Calgary Public Library celebrates one hundred years of involvement with cityIt’s a big year for the Calgary Public Library.
A year-long, city-wide celebration has been organized to celebrate both the library’s centennial and the role it has played in the life of the Calgary over the past 100 years.
When it was decided that publishing a history of the library would be one of the cornerstones of the centennial year celebrations, Calgary Public Library CEO Gerry Meek knew what he didn’t want the book to be.
“We didn’t want the traditional dull, institutional history,” Meek says.
“We wanted to preserve, but also to recognize and celebrate all the elements of the Calgary Public Library and we wanted to share that.”
Meek says the choice of the book’s author was carefully considered.
“Libraries are about people,” Meek says. “We wanted someone who would focus on the personalities and the human aspect of the Calgary Public Library.
“So we picked somebody we thought would make a good storyteller.”
Brian Brennan, an award-winning popular historian and author, was chosen to be that storyteller. His book, “Calgary Public Library: Inspiring Life Stories Since 1912” explores the people and events that have shaped the library’s first 100 years.
Author has personal connection to Library
It was a natural fit — Brennan himself is an avid user of the city’s public library system.
“The Calgary Public Library is one of my favorite places as far as my work is concerned. I focus on historical projects and do a lot of my research there,” Brennan says.
“To have an opportunity to write about an institution that has meant so much to me and my work was very gratifying.”
Brennan spent a year on the project and says the most surprising aspect of the library’s founding was that it happened at a time when Calgary was still a very small city in a new province. Provincial legislation that was required to allow municipalities in Alberta to create public libraries did not exist until 1907.
“Right away, it seems, Calgary was on the ball when it came to establishing a public library system,” Brennan says.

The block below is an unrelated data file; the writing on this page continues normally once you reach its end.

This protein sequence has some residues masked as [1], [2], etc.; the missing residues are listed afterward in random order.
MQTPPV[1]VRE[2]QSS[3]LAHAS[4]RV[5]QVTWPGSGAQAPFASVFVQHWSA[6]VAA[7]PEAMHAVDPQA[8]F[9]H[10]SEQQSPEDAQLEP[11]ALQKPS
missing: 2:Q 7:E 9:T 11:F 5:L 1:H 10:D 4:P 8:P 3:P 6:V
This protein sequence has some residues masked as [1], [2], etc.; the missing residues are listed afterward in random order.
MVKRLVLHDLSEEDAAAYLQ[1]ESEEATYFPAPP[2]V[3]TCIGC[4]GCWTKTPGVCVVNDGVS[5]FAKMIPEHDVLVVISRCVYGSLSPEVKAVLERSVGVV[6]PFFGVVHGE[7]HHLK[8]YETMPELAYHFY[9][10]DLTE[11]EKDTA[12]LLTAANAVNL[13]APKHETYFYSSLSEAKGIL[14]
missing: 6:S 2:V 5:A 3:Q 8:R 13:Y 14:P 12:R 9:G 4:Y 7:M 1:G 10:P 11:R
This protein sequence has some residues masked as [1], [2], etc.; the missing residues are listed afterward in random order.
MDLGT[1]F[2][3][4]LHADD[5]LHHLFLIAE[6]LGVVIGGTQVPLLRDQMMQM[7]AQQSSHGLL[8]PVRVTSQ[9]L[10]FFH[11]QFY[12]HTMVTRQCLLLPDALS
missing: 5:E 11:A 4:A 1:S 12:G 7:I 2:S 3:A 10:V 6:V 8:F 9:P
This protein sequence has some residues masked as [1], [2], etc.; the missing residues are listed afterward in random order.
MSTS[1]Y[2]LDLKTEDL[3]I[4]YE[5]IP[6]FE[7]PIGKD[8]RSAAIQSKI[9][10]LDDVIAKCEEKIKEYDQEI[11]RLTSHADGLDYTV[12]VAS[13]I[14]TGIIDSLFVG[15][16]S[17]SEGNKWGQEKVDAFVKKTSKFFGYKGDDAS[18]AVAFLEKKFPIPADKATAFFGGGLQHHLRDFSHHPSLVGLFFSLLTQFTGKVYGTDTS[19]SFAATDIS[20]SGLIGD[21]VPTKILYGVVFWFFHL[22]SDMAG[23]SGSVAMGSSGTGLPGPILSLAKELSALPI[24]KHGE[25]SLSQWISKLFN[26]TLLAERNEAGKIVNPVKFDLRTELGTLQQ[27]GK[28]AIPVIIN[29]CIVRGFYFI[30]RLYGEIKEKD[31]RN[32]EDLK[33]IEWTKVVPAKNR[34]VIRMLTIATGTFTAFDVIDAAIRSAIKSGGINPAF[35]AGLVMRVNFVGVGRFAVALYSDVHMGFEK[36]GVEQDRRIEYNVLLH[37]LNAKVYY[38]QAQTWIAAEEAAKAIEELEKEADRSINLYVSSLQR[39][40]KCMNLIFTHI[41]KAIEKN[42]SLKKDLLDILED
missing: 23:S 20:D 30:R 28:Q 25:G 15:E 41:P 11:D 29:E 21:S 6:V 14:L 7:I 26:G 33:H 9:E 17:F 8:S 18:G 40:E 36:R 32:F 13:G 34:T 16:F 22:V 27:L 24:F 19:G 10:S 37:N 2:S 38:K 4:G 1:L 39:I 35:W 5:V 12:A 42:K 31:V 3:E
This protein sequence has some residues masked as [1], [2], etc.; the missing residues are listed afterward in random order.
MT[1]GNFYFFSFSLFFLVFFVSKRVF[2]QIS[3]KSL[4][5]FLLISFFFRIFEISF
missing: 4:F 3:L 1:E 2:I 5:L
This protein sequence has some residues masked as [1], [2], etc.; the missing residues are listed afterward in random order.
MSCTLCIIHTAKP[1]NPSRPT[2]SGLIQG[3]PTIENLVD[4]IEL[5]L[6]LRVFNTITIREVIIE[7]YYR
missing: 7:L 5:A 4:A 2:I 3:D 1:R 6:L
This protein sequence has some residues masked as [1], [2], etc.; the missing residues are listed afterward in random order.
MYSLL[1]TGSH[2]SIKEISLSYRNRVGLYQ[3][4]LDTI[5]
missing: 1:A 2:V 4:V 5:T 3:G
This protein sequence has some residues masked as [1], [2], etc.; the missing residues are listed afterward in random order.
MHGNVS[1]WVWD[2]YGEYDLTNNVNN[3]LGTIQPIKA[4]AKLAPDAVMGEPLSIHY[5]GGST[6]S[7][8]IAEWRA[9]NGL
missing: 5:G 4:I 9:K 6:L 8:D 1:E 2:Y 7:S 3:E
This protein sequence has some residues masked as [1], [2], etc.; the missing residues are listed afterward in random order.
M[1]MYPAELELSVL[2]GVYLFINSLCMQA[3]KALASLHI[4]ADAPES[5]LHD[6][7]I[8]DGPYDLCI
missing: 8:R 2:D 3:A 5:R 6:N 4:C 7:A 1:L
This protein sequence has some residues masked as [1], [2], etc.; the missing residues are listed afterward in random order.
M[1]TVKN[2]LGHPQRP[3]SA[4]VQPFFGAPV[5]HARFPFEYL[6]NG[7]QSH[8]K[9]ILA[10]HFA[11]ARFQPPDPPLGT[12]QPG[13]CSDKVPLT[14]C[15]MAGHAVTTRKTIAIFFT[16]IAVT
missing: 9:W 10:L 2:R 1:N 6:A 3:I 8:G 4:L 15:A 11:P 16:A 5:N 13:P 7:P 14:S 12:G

Another interesting historical note, he says, was that a time when public libraries elsewhere were going into community halls, Calgary was able to secure funding from industrialist Andrew Carnegie to build a dedicated library structure — the building now known as the Memorial Park Library.
Library initiative spearheaded by women
Brennan says the public library system that Calgarians have enjoyed for the past 100 years is a tribute to a group of “enterprising women” who led the charge for its establishment by circulating a petition.
“When they put together a petition to be signed by the voters of Calgary, these women couldn’t vote on the petition themselves,” Brennan says. “Women didn’t have any status back then.”
When the initial petition failed, mainly due to the perception of Carnegie as a “robber baron,” Brennan says the women refused to give up.
“The second time around, the women needed not only to get enough signatures, but also had to convince people that Carnegie was not a robber baron, but rather a generous philanthropist,” Brennan says.
“When they finally had the signatures and money that was needed, the City of Calgary then put together a board in order to administer the operations of the library. Women couldn’t sit on the (that) either.”
Year-long, city-wide celebrations
In addition to the book, Meek says a full slate of events are planned to celebrate the centennial, including a birthday party in each of the branch libraries.
The Calgary Public Library currently has 18 branches, including Saddletowne Library which opened earlier this year.
“For us, it’s a milestone event. There aren’t many libraries in Canada with 100 year histories,” Meek says. “We want to look at it and say we celebrated it well.”
As for the next 100 years, both Meek and Brennan believe that the Calgary Public Library will continue to play an important role in the life of the city.
“At its heart, a library is a place that informs and engages the human imagination in special ways,” Meek says. “We are excited by the potential of the technology to do that, and by the role that we can play in this digital age.
“We’ve got the people and the places and the great ideas to make that happen.”
Brennan says that historically libraries have been important “gathering places” — something he expects to continue.
“In outlying communities, new libraries are not going in isolation,” Brennan says. “They are being built next to recreation centres and community facilities.”
With a full complement of programs and services ranging from literacy support to book clubs to community gardens, Brennan says the Calgary Public Library is an important resource for all Calgarians.
“It’s not operating on the fringes of society, it is very much a part of the community,” Brennan says. “I see that continuing to happen.”
“It is something that we shouldn’t take for granted. Maybe occasionally we should shake our heads and think how lucky we are.
“If that resource were taken away from us, we would be so much more the poorer.”